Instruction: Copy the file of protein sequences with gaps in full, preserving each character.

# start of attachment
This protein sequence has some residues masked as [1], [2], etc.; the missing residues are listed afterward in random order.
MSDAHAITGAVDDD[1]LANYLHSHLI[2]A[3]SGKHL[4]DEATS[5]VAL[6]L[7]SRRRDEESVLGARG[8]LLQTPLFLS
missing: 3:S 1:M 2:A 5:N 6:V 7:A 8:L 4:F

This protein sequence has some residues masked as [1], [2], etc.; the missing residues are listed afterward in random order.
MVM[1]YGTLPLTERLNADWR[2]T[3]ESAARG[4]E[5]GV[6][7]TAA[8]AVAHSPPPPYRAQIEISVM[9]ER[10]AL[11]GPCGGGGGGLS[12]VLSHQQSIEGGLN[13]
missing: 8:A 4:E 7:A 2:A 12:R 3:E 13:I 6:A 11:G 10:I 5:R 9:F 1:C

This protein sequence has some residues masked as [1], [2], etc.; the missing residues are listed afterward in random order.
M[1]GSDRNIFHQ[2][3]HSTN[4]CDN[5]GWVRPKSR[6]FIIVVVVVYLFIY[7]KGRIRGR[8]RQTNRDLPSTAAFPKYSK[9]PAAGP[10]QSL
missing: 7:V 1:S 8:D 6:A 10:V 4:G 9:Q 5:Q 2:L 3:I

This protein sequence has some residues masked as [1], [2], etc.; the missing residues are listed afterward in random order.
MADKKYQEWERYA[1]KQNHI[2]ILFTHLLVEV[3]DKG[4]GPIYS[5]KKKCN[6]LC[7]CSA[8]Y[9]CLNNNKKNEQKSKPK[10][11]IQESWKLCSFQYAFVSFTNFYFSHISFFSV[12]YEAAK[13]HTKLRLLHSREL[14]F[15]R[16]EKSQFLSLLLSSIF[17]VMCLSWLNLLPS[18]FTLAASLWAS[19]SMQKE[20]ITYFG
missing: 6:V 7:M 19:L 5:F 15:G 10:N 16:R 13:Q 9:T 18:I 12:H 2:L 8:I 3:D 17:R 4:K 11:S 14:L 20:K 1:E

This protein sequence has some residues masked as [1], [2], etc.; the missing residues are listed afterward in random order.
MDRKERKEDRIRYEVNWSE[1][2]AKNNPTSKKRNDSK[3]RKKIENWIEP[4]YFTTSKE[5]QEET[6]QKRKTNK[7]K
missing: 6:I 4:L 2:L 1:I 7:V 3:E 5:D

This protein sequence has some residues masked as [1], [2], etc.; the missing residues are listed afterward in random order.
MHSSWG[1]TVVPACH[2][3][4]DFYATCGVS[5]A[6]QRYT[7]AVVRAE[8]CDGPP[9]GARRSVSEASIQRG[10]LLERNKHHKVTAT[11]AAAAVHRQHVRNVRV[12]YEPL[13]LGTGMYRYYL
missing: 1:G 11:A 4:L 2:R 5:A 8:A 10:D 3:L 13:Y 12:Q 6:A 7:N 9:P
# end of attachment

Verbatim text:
This protein sequence has some residues masked as [1], [2], etc.; the missing residues are listed afterward in random order.
MSDAHAITGAVDDD[1]LANYLHSHLI[2]A[3]SGKHL[4]DEATS[5]VAL[6]L[7]SRRRDEESVLGARG[8]LLQTPLFLS
missing: 3:S 1:M 2:A 5:N 6:V 7:A 8:L 4:F

This protein sequence has some residues masked as [1], [2], etc.; the missing residues are listed afterward in random order.
MVM[1]YGTLPLTERLNADWR[2]T[3]ESAARG[4]E[5]GV[6][7]TAA[8]AVAHSPPPPYRAQIEISVM[9]ER[10]AL[11]GPCGGGGGGLS[12]VLSHQQSIEGGLN[13]
missing: 8:A 4:E 7:A 2:A 12:R 3:E 13:I 6:A 11:G 10:I 5:R 9:F 1:C

This protein sequence has some residues masked as [1], [2], etc.; the missing residues are listed afterward in random order.
M[1]GSDRNIFHQ[2][3]HSTN[4]CDN[5]GWVRPKSR[6]FIIVVVVVYLFIY[7]KGRIRGR[8]RQTNRDLPSTAAFPKYSK[9]PAAGP[10]QSL
missing: 7:V 1:S 8:D 6:A 10:V 4:G 9:Q 5:Q 2:L 3:I

This protein sequence has some residues masked as [1], [2], etc.; the missing residues are listed afterward in random order.
MADKKYQEWERYA[1]KQNHI[2]ILFTHLLVEV[3]DKG[4]GPIYS[5]KKKCN[6]LC[7]CSA[8]Y[9]CLNNNKKNEQKSKPK[10][11]IQESWKLCSFQYAFVSFTNFYFSHISFFSV[12]YEAAK[13]HTKLRLLHSREL[14]F[15]R[16]EKSQFLSLLLSSIF[17]VMCLSWLNLLPS[18]FTLAASLWAS[19]SMQKE[20]ITYFG
missing: 6:V 7:M 19:L 5:F 15:G 10:N 16:R 13:Q 9:T 18:I 12:H 2:L 8:I 3:D 17:R 4:K 11:S 14:L 20:K 1:E

This protein sequence has some residues masked as [1], [2], etc.; the missing residues are listed afterward in random order.
MDRKERKEDRIRYEVNWSE[1][2]AKNNPTSKKRNDSK[3]RKKIENWIEP[4]YFTTSKE[5]QEET[6]QKRKTNK[7]K
missing: 6:I 4:L 2:L 1:I 7:V 3:E 5:D

This protein sequence has some residues masked as [1], [2], etc.; the missing residues are listed afterward in random order.
MHSSWG[1]TVVPACH[2][3][4]DFYATCGVS[5]A[6]QRYT[7]AVVRAE[8]CDGPP[9]GARRSVSEASIQRG[10]LLERNKHHKVTAT[11]AAAAVHRQHVRNVRV[12]YEPL[13]LGTGMYRYYL
missing: 1:G 11:A 4:L 2:R 5:A 8:A 10:D 3:L 13:Y 12:Q 6:A 7:N 9:P